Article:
17. We want to play what we want, not A REQUEST. However, you may be able to satisfy a punter while maintaining your artistic integrity by playing a remix. They hear enough of the original track to be satisfied, and you keep the style in line with your set.
18. Having a successful good event is not just about playing great music and getting people dancing, it’s also about securing the next gig. No doubt your bartender will be filling your drink ticket orders all night, so TIP YOUR BARTENDER at the close of the night. It shows respect, and he/she will be more inclined to vouch for your at the next staff meeting (that you weren’t invited to) when they start axing DJs that aren’t cutting it.
19. People looking to hire a DJ for a private party don’t crack open the Yellow Pages, they talk to the DJ spinning at their local hangout. If you want to be in the running for a big pay day, CARRY YOUR CARD OR DEMO to pass along to a potential client.
20. It’s a good idea to find out what equipment the club is packing before you show up. If you call up and they don’t know what they have, chances are you will be faced with SUBSTANDARD EQUIPMENT the night of your event. It’s often a good idea to at least bring your own mixer to cut down surprises.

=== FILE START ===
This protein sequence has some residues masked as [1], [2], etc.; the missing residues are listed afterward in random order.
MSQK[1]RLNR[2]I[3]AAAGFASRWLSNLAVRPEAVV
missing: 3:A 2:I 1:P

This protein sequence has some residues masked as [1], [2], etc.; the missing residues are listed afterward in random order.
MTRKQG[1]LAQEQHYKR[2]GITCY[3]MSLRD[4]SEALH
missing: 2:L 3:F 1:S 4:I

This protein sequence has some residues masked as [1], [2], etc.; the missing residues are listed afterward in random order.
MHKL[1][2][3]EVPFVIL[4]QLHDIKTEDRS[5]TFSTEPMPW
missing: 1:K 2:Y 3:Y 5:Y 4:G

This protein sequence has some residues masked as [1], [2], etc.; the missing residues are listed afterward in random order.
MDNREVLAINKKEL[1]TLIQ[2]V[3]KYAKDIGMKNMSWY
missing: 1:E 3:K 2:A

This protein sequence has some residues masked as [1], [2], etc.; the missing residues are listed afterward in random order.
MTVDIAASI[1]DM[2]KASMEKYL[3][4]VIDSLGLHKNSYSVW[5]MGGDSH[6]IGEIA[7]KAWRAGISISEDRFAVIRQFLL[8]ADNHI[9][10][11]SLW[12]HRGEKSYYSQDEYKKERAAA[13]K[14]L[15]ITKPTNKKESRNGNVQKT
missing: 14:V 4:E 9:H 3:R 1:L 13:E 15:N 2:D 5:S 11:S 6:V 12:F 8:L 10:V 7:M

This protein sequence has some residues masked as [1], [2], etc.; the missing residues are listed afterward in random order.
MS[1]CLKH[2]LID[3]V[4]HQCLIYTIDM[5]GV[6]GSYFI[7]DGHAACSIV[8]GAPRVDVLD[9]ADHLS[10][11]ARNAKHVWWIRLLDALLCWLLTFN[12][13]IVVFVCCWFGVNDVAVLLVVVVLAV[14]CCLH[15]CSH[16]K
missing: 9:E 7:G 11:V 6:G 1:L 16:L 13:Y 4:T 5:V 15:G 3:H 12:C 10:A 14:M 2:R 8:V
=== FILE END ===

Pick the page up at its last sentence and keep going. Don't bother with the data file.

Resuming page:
21. When your needles aren’t tracking, it’s probably GRIME ON THE STYLUS. If you don’t have a needle cleaning kit, for a quick fix you can clean them by carefully rubbing the tips of the pair together.
22. When working a spot that is too cheap to spring for a DJ bar tab, a savvy DJ will KEEP A FLASK of his favorite poison in his gig bag. It’s rare for the doorman to frisk the DJ, but party at your own risk. Those that don’t get caught, will save a pretty penny.
23. Separating yourself from the crowd is important to establishing your own identity as a DJ, if you want to STAND OUT. Make sure to dress the part, whatever your style. Most importantly, be consistent. It’s the only way to build a brand.
24. So you have potential drink spills covered with a keyboard cover, but the couple making out in front of the booth continues to wrack the shoddy structure. If you can’t make them move, or you are a romantic at heart, you can set your virtual deck to internal mode after each mix so a jumping needle won’t ruin your set.
25. Following another DJ with a seamless blend will keep the crowd moving, but you won’t stir things up. MAKE AN ENTRANCE at the start of your set. Turn off the turntable and let the other DJs track wind down. Start your set with a banger, or a well rehearsed scratch to bring the drama. DJing is a performance, show a little flare.